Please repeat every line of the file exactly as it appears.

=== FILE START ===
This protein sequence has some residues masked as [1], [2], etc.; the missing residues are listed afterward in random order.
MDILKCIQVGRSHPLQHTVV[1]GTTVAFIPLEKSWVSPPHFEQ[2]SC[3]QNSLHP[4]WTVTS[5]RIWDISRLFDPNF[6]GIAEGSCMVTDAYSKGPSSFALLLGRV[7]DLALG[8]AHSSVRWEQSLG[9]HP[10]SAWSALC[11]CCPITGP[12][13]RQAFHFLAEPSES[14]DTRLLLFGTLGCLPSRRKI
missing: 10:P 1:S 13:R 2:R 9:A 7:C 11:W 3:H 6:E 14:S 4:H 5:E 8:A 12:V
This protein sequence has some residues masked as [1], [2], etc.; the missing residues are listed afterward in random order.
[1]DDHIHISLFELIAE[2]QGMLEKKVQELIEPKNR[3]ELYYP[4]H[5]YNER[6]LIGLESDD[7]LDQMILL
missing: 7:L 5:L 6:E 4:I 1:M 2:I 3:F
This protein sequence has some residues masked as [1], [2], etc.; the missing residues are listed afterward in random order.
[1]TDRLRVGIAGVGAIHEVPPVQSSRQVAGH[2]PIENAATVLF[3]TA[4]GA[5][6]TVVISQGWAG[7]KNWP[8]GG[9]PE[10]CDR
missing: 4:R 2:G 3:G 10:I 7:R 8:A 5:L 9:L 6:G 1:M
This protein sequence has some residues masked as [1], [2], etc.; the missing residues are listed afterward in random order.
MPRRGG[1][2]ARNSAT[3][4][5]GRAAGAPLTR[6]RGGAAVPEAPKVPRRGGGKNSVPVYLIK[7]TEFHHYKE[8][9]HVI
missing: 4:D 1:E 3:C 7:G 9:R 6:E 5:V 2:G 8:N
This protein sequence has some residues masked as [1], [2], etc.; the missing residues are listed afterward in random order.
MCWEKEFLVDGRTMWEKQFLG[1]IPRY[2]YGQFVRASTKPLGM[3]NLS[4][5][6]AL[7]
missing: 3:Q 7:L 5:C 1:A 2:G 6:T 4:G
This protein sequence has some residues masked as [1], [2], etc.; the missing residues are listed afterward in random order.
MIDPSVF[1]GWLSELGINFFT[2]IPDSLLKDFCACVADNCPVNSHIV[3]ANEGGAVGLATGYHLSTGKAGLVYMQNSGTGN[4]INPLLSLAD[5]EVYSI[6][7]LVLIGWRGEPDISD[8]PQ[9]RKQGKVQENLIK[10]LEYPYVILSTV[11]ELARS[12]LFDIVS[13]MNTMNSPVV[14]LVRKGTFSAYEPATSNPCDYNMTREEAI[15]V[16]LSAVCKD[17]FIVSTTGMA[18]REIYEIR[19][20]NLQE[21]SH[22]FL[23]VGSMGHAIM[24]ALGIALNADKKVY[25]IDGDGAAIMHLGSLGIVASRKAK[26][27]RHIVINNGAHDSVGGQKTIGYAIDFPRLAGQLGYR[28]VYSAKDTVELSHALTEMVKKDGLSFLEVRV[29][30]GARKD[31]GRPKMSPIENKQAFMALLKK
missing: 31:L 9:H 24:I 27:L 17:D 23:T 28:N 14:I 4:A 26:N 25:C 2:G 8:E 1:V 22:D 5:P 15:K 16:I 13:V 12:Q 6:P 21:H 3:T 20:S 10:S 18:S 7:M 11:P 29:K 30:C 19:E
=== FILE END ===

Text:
This protein sequence has some residues masked as [1], [2], etc.; the missing residues are listed afterward in random order.
MDILKCIQVGRSHPLQHTVV[1]GTTVAFIPLEKSWVSPPHFEQ[2]SC[3]QNSLHP[4]WTVTS[5]RIWDISRLFDPNF[6]GIAEGSCMVTDAYSKGPSSFALLLGRV[7]DLALG[8]AHSSVRWEQSLG[9]HP[10]SAWSALC[11]CCPITGP[12][13]RQAFHFLAEPSES[14]DTRLLLFGTLGCLPSRRKI
missing: 10:P 1:S 13:R 2:R 9:A 7:C 11:W 3:H 6:E 14:S 4:H 5:E 8:A 12:V
This protein sequence has some residues masked as [1], [2], etc.; the missing residues are listed afterward in random order.
[1]DDHIHISLFELIAE[2]QGMLEKKVQELIEPKNR[3]ELYYP[4]H[5]YNER[6]LIGLESDD[7]LDQMILL
missing: 7:L 5:L 6:E 4:I 1:M 2:I 3:F
This protein sequence has some residues masked as [1], [2], etc.; the missing residues are listed afterward in random order.
[1]TDRLRVGIAGVGAIHEVPPVQSSRQVAGH[2]PIENAATVLF[3]TA[4]GA[5][6]TVVISQGWAG[7]KNWP[8]GG[9]PE[10]CDR
missing: 4:R 2:G 3:G 10:I 7:R 8:A 5:L 9:L 6:G 1:M
This protein sequence has some residues masked as [1], [2], etc.; the missing residues are listed afterward in random order.
MPRRGG[1][2]ARNSAT[3][4][5]GRAAGAPLTR[6]RGGAAVPEAPKVPRRGGGKNSVPVYLIK[7]TEFHHYKE[8][9]HVI
missing: 4:D 1:E 3:C 7:G 9:R 6:E 5:V 2:G 8:N
This protein sequence has some residues masked as [1], [2], etc.; the missing residues are listed afterward in random order.
MCWEKEFLVDGRTMWEKQFLG[1]IPRY[2]YGQFVRASTKPLGM[3]NLS[4][5][6]AL[7]
missing: 3:Q 7:L 5:C 1:A 2:G 6:T 4:G
This protein sequence has some residues masked as [1], [2], etc.; the missing residues are listed afterward in random order.
MIDPSVF[1]GWLSELGINFFT[2]IPDSLLKDFCACVADNCPVNSHIV[3]ANEGGAVGLATGYHLSTGKAGLVYMQNSGTGN[4]INPLLSLAD[5]EVYSI[6][7]LVLIGWRGEPDISD[8]PQ[9]RKQGKVQENLIK[10]LEYPYVILSTV[11]ELARS[12]LFDIVS[13]MNTMNSPVV[14]LVRKGTFSAYEPATSNPCDYNMTREEAI[15]V[16]LSAVCKD[17]FIVSTTGMA[18]REIYEIR[19][20]NLQE[21]SH[22]FL[23]VGSMGHAIM[24]ALGIALNADKKVY[25]IDGDGAAIMHLGSLGIVASRKAK[26][27]RHIVINNGAHDSVGGQKTIGYAIDFPRLAGQLGYR[28]VYSAKDTVELSHALTEMVKKDGLSFLEVRV[29][30]GARKD[31]GRPKMSPIENKQAFMALLKK
missing: 31:L 9:H 24:I 27:L 17:D 23:T 28:N 14:I 4:A 26:N 25:C 2:G 8:E 1:V 22:D 5:P 15:K 16:I 13:V 12:Q 6:P 21:H 3:T 20:S 10:S 18:S 7:M 11:P 29:K 30:C 19:E